FOXBOROUGH, Mass. -- When the topic of discussion is New England Patriots tight end Rob Gronkowski's impact on games, it usually starts with touchdowns and his trademark “boom!” spikes. He’s a fantasy football machine.
On Wednesday, head coach Bill Belichick took it to another level.
Belichick said that in his 41 years of coaching in the NFL, Gronkowski is one of the two best blocking tight ends he’s ever had on his teams. The other is Mark Bavaro, the former New York Giant (1985-90).
Belichick also said that Gronkowski’s role as a team leader is “probably underrated.”
It was the highest of praise from Belichick, who has been chipper the last two days, his team 2-0 and preparing to host the Jacksonville Jaguars on Sunday.
“He doesn’t really come across in that role,” Belichick acknowledged of Gronkowski as a leader, an apparent reference to public perception that is shaped by Gronkowski's off-field party-based persona. “He’s a great guy to have on the team; forget about the talent and all that. Just the way he goes about his job, the way he works and trains in the weight room, his physical conditioning; his mental concentration and focus to be well and do well and improve are very, very good.”
Teammates such as quarterback Tom Brady say what they see behind the scenes from Gronkowski is the essence of leadership.
Brady referenced Gronkowski’s work to overcome forearm, back and knee injuries in recent years, noting his physical and mental toughness. He also pointed out the things that Gronkowski does that don’t show up on the stat sheet.
“Obviously he gets a lot of attention for catching touchdown passes, but he does all the dirty work too,” said Brady, who has thrown 19 touchdowns to Gronkowski since the start of 2014 (including playoffs). “He’s in there blocking for those backs and in pass protection and takes a lot of pride in all those things. He’s been out there every day this year practicing as hard as he can, and I think it’s just showing a huge commitment by him to all of us players of what it means to him. I think he’s been a great example for all of us.”
Added second-year tight end Michael Williams, “When you think of Gronk or any of the other great tight ends, the first thing you think of is how well they catch the ball. To see him in practice and in games the way he blocks, it was almost like: ‘Wow! This is a complete tight end.’ It raised eyebrows for me.”
One of the most recent examples came on running back Dion Lewis' 6-yard touchdown jaunt against the Bills in Sunday’s 40-32 victory. Gronkowski powerfully turned defensive end Mario Williams to help open the hole.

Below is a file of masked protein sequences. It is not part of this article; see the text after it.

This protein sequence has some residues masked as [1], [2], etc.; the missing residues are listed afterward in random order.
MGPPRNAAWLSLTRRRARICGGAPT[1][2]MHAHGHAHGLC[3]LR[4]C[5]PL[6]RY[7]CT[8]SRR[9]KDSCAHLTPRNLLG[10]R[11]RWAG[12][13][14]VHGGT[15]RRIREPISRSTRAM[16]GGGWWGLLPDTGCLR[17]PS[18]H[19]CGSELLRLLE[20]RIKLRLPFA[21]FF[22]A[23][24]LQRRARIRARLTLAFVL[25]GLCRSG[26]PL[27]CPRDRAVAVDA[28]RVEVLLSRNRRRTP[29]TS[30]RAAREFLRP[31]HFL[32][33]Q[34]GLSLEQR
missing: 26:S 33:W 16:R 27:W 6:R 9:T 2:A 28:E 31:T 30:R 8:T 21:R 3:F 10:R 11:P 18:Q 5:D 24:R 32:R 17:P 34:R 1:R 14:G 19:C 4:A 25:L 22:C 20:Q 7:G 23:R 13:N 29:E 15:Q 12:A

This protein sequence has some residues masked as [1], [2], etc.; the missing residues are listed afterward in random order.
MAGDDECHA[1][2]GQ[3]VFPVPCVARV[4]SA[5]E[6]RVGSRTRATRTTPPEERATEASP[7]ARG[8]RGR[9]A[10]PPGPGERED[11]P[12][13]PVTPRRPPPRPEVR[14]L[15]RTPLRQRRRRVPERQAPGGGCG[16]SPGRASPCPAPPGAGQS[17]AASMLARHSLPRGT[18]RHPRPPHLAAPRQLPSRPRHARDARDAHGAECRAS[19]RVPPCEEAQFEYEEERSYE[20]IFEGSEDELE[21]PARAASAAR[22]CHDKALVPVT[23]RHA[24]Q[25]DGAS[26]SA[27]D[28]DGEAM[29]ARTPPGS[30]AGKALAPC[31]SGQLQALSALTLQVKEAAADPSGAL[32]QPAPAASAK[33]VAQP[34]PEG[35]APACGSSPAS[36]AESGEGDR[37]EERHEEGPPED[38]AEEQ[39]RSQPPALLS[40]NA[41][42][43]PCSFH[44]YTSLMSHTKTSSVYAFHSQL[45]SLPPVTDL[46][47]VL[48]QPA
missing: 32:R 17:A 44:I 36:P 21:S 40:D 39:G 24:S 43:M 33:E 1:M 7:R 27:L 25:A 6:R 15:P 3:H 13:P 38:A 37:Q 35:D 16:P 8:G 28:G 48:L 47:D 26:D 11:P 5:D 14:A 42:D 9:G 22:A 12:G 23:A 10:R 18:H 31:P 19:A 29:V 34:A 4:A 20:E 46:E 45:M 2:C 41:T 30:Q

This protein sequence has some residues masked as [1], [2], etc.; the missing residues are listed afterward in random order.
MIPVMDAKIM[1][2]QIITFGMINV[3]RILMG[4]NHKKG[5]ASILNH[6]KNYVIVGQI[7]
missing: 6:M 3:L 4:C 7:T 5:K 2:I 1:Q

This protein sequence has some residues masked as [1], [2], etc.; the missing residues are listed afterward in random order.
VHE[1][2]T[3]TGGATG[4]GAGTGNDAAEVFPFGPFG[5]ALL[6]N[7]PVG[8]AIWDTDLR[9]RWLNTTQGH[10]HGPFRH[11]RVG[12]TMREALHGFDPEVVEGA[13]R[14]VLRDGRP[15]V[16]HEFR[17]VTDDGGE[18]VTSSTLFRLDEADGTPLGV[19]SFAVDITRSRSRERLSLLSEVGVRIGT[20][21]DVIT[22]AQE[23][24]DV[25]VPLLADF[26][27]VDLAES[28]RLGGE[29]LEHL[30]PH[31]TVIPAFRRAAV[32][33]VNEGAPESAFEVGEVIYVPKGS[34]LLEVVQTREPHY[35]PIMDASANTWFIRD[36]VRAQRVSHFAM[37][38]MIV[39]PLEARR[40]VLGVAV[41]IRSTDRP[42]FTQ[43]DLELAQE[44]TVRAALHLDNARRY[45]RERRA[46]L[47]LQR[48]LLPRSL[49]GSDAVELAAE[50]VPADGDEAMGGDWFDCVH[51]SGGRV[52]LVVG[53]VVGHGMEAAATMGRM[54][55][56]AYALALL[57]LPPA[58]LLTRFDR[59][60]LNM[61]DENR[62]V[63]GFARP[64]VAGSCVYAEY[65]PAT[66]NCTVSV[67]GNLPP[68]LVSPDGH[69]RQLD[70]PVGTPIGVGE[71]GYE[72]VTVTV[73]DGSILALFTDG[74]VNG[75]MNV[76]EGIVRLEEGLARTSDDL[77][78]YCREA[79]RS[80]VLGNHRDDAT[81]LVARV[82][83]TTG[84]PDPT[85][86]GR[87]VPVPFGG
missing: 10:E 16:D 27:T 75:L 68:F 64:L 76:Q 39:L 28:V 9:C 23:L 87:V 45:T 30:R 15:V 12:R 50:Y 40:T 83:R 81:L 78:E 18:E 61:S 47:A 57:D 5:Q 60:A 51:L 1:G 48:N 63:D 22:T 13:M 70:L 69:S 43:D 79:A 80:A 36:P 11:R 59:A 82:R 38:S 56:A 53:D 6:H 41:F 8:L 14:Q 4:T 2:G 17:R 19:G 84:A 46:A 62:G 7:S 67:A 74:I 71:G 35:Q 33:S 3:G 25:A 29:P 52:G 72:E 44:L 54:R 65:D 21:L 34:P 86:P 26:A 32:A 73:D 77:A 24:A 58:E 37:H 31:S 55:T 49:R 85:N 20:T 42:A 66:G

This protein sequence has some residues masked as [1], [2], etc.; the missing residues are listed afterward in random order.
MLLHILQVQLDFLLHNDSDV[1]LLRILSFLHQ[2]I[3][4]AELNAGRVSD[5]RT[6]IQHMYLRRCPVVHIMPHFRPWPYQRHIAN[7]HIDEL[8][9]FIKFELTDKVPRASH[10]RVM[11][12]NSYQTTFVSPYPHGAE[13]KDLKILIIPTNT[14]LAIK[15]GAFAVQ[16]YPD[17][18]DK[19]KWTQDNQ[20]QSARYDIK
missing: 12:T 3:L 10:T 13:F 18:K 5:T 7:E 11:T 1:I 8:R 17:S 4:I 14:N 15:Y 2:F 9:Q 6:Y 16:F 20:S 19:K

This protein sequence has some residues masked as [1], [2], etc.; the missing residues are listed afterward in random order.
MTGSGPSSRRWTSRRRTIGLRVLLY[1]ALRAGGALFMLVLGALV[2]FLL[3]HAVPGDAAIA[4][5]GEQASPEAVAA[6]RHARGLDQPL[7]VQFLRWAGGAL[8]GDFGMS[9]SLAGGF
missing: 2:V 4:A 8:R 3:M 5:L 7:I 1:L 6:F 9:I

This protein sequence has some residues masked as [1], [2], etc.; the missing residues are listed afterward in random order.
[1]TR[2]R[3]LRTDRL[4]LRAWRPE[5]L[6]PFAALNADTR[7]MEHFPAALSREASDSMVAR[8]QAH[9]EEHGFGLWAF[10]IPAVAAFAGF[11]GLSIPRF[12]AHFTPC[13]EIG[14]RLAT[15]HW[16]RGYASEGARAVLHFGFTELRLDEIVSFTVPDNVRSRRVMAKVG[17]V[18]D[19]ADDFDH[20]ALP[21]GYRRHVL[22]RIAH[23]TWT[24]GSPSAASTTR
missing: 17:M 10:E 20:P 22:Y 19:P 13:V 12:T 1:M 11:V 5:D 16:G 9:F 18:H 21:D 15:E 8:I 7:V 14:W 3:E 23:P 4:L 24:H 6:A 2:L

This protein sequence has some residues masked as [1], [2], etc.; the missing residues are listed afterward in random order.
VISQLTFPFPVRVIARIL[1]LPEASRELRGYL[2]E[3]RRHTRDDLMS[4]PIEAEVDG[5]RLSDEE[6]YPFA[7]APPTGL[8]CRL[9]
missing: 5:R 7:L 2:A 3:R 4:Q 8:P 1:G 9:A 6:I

It’s the type of play that highlights why Belichick has prioritized the tight end position over the years, specifically eyeing "combination" players who are effective as blockers and pass-catchers. They are rare.
Belichick said Wednesday that other than quarterback, there is probably no other position in the offense that is harder to play “because you have all the protections, all the running game and you have routes from the sideline to the middle of the field, to occasionally even in the backfield. There are really no plays off mentally for that position.”
Belichick then elaborated further, reflecting on Gronkowski’s rookie season in 2010 and how the team’s first preseason game was one in which Gronkowski was kept in to block on almost every snap and fellow tight end Aaron Hernandez released into pass routes. After that game, Belichick talked with then-offensive coordinator Bill O’Brien about how the team had to make a more concerted effort to get Gronkowski involved in the passing game.
The results have been better than anyone could have imagined, and at the same time, Gronkowski hasn’t lost his edge as a blocker.
“Rob takes a lot of pride in whatever he does. He takes pride in a good block just like he takes pride in a good catch or takes pride in breaking a tackle or, for that matter, recovering an onside kick,” Belichick said. “He’s been in a lot of different roles for us, but I can honestly say I’ve never seen him do anything but try his very best at those roles, whatever those happen to be. He’s not a one-dimensional player, and he sees football as a total team game, and he works hard at every aspect of it.”